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Introducing the Foreclosure Process

Foreclosure Process

Foreclosure happens when a homeowner falls behind on their mortgage payments and has no desire or ability to take the steps necessary to avoid the lender repossessing the property. Although foreclosure works differently in each state, there are some basic steps that happen regardless of where you live.

Before we get into the finer details of how the foreclosure process works, it's important to understand the difference between the two types (based on the state in which you live):

  • Judicial foreclosure: the lender is required to file a lawsuit in order to initiate the foreclosure proceeding.
  • Nonjudicial foreclosure: the lender is able to foreclose on a home without going to court.

The Foreclosure Process

Here are the steps of the foreclosure home process in a judicial state:

1. You fall behind on your mortgage payments. Although a lender can legally begin the foreclosure process after one missed payment, most wait several months to get a better idea of what is going on.

2. The foreclosure timeline begins with the lender notifying the homeowner of an intent to begin the process. Generally speaking, this consists of a notice being sent to the person, which informs you that foreclosure can be avoided by making missed payments along with any outstanding fees and interest.

3. The lender files a lawsuit. If you are unable or unwilling to make the missed payments, the lender will move forward with the process by going to court and filing a lawsuit.

4. The lender provides notice of the foreclosure lawsuit. This is known as a foreclosure summons and can be delivered to you at home or at work, or anywhere you can be found.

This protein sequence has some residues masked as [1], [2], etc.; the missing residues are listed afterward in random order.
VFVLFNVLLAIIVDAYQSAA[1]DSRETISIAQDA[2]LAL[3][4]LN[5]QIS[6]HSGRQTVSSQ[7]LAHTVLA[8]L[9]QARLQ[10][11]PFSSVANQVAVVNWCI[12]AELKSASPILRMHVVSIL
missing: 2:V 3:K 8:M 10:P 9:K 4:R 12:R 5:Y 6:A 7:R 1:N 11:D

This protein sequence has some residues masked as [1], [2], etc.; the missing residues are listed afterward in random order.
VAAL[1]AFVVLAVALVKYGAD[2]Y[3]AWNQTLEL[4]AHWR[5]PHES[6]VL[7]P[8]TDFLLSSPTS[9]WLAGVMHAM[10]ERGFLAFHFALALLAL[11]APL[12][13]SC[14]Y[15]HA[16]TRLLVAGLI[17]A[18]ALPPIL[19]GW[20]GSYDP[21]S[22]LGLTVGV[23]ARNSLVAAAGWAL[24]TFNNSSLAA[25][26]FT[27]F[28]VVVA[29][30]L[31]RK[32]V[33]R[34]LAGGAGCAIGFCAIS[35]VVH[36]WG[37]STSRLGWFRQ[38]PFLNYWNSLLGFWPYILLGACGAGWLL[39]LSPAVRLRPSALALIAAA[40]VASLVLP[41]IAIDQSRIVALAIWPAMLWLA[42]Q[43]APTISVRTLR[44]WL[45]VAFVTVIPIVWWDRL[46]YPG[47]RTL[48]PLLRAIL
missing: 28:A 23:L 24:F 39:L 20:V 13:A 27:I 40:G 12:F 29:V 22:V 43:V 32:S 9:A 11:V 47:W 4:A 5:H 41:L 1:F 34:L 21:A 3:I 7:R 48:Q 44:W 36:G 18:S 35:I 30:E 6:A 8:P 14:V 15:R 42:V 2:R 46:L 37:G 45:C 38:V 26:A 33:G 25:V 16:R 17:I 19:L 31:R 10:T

5. You are given time to respond. The summons will explain where the lawsuit stands and what you need to do next. It will also tell you how long you have to respond if you are interested in fighting the lawsuit. This part of the foreclosure process timeline typically lasts between two and four weeks.

You don't have to respond, but it's a good idea if you want to save your home. You might think you don't have a chance, but in reality, it's the lender's responsibility to prove to the court that the foreclosure is justified based on the loan terms.

6. If the judge issues a decision in favor of foreclosure, the lender will send the homeowner an intent to sell letter. As the name suggests, this lets the person living in the home know that the lender plans to sell the property in the near future. In many states, the homeowner still has the chance to make back payments and fees to avoid foreclosure.

7. Foreclosure auction takes place. This usually happens at a local county court house, giving buyers the chance to bid on the property. If nobody is interested, ownership reverts back to the lender.

Foreclosure Auctions at Courthouse

If you're interested in learning how to buy foreclosures at a courthouse, just click here.

In a non-judicial state, the lender may be able to invoke the "power of sale clause" in a loan agreement to initiate the foreclosure process once the property is in default. No court case is required, but the homeowner should still have some legal protections in terms of the notice they receive and catching up on missed payments before the house is sold at auction. Again, laws will vary in each state.

How Long Does the Foreclosure Process Take?

Foreclosure Timeline

While the foreclosure timeline differs from state to state, it typically takes anywhere from three to five months for the entire process to be completed. However, if the homeowner responds to the summons with a complaint, the process can drag out even longer.

Bid on Foreclosed Homes at Auction

Local auctions are a good starting point if you are interested in buying a foreclosed home. Additionally, our listing service makes it easy to find properties going to auction and learn about them ahead of time.

We update our database daily with new properties so you have the necessary information to choose which auctions to attend and how to approach the bidding process.

We have helped thousands of people find and buy foreclosures up to 60% below market value.

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